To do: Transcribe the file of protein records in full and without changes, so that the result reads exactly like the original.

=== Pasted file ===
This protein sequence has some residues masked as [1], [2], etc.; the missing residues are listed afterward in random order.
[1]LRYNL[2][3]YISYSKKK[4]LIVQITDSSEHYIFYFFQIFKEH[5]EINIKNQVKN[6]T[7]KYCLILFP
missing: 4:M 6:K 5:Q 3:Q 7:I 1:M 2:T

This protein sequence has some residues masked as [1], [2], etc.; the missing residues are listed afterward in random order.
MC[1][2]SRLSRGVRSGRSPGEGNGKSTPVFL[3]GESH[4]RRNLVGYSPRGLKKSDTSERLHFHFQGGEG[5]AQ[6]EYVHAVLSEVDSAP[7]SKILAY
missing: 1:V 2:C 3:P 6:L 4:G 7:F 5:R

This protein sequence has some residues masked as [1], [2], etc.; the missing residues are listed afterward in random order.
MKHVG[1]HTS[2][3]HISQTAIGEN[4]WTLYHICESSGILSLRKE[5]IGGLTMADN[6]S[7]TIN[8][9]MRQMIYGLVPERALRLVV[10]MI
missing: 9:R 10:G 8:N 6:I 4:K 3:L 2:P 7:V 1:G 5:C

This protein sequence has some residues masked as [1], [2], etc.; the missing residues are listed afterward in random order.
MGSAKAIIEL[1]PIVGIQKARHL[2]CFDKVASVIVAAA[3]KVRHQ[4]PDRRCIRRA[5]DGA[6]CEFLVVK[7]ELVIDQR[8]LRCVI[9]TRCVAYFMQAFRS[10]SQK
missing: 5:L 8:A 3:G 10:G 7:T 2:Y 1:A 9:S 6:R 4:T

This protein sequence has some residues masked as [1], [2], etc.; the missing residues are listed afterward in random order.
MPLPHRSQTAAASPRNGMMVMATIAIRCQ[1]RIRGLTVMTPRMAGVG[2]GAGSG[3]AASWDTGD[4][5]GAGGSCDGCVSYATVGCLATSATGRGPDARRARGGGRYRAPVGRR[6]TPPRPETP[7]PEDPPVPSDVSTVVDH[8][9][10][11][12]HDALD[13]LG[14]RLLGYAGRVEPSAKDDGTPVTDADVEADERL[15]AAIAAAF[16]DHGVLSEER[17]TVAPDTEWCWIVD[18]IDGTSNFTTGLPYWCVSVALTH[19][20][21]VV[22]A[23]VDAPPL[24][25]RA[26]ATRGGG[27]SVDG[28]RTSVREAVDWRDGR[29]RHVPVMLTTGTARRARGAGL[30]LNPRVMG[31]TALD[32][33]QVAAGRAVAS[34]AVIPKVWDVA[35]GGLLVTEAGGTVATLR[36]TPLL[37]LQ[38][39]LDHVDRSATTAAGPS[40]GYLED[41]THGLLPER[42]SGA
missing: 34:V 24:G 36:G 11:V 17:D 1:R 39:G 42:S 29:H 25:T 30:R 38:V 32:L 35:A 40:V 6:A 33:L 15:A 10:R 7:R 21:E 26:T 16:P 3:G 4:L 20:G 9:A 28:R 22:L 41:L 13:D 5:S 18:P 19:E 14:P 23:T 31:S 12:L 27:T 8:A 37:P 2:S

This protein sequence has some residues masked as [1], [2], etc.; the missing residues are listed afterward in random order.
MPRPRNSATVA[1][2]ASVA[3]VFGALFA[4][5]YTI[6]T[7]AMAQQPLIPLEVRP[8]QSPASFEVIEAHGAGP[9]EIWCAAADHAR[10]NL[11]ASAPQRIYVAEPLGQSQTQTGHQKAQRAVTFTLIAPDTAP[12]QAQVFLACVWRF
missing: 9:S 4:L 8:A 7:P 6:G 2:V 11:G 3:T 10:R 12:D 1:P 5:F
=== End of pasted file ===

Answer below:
This protein sequence has some residues masked as [1], [2], etc.; the missing residues are listed afterward in random order.
[1]LRYNL[2][3]YISYSKKK[4]LIVQITDSSEHYIFYFFQIFKEH[5]EINIKNQVKN[6]T[7]KYCLILFP
missing: 4:M 6:K 5:Q 3:Q 7:I 1:M 2:T

This protein sequence has some residues masked as [1], [2], etc.; the missing residues are listed afterward in random order.
MC[1][2]SRLSRGVRSGRSPGEGNGKSTPVFL[3]GESH[4]RRNLVGYSPRGLKKSDTSERLHFHFQGGEG[5]AQ[6]EYVHAVLSEVDSAP[7]SKILAY
missing: 1:V 2:C 3:P 6:L 4:G 7:F 5:R

This protein sequence has some residues masked as [1], [2], etc.; the missing residues are listed afterward in random order.
MKHVG[1]HTS[2][3]HISQTAIGEN[4]WTLYHICESSGILSLRKE[5]IGGLTMADN[6]S[7]TIN[8][9]MRQMIYGLVPERALRLVV[10]MI
missing: 9:R 10:G 8:N 6:I 4:K 3:L 2:P 7:V 1:G 5:C

This protein sequence has some residues masked as [1], [2], etc.; the missing residues are listed afterward in random order.
MGSAKAIIEL[1]PIVGIQKARHL[2]CFDKVASVIVAAA[3]KVRHQ[4]PDRRCIRRA[5]DGA[6]CEFLVVK[7]ELVIDQR[8]LRCVI[9]TRCVAYFMQAFRS[10]SQK
missing: 5:L 8:A 3:G 10:G 7:T 2:Y 1:A 9:S 6:R 4:T

This protein sequence has some residues masked as [1], [2], etc.; the missing residues are listed afterward in random order.
MPLPHRSQTAAASPRNGMMVMATIAIRCQ[1]RIRGLTVMTPRMAGVG[2]GAGSG[3]AASWDTGD[4][5]GAGGSCDGCVSYATVGCLATSATGRGPDARRARGGGRYRAPVGRR[6]TPPRPETP[7]PEDPPVPSDVSTVVDH[8][9][10][11][12]HDALD[13]LG[14]RLLGYAGRVEPSAKDDGTPVTDADVEADERL[15]AAIAAAF[16]DHGVLSEER[17]TVAPDTEWCWIVD[18]IDGTSNFTTGLPYWCVSVALTH[19][20][21]VV[22]A[23]VDAPPL[24][25]RA[26]ATRGGG[27]SVDG[28]RTSVREAVDWRDGR[29]RHVPVMLTTGTARRARGAGL[30]LNPRVMG[31]TALD[32][33]QVAAGRAVAS[34]AVIPKVWDVA[35]GGLLVTEAGGTVATLR[36]TPLL[37]LQ[38][39]LDHVDRSATTAAGPS[40]GYLED[41]THGLLPER[42]SGA
missing: 34:V 24:G 36:G 11:V 17:D 1:R 39:G 42:S 29:H 25:T 30:R 38:V 32:L 35:A 40:V 6:A 33:L 15:A 10:R 7:R 21:E 26:T 16:P 3:G 4:L 20:G 9:A 28:R 22:L 41:L 13:D 5:S 18:P 19:E 14:P 23:T 31:S 12:L 27:T 8:A 37:P 2:S

This protein sequence has some residues masked as [1], [2], etc.; the missing residues are listed afterward in random order.
MPRPRNSATVA[1][2]ASVA[3]VFGALFA[4][5]YTI[6]T[7]AMAQQPLIPLEVRP[8]QSPASFEVIEAHGAGP[9]EIWCAAADHAR[10]NL[11]ASAPQRIYVAEPLGQSQTQTGHQKAQRAVTFTLIAPDTAP[12]QAQVFLACVWRF
missing: 9:S 4:L 8:A 7:P 6:G 2:V 11:G 3:T 10:R 12:D 1:P 5:F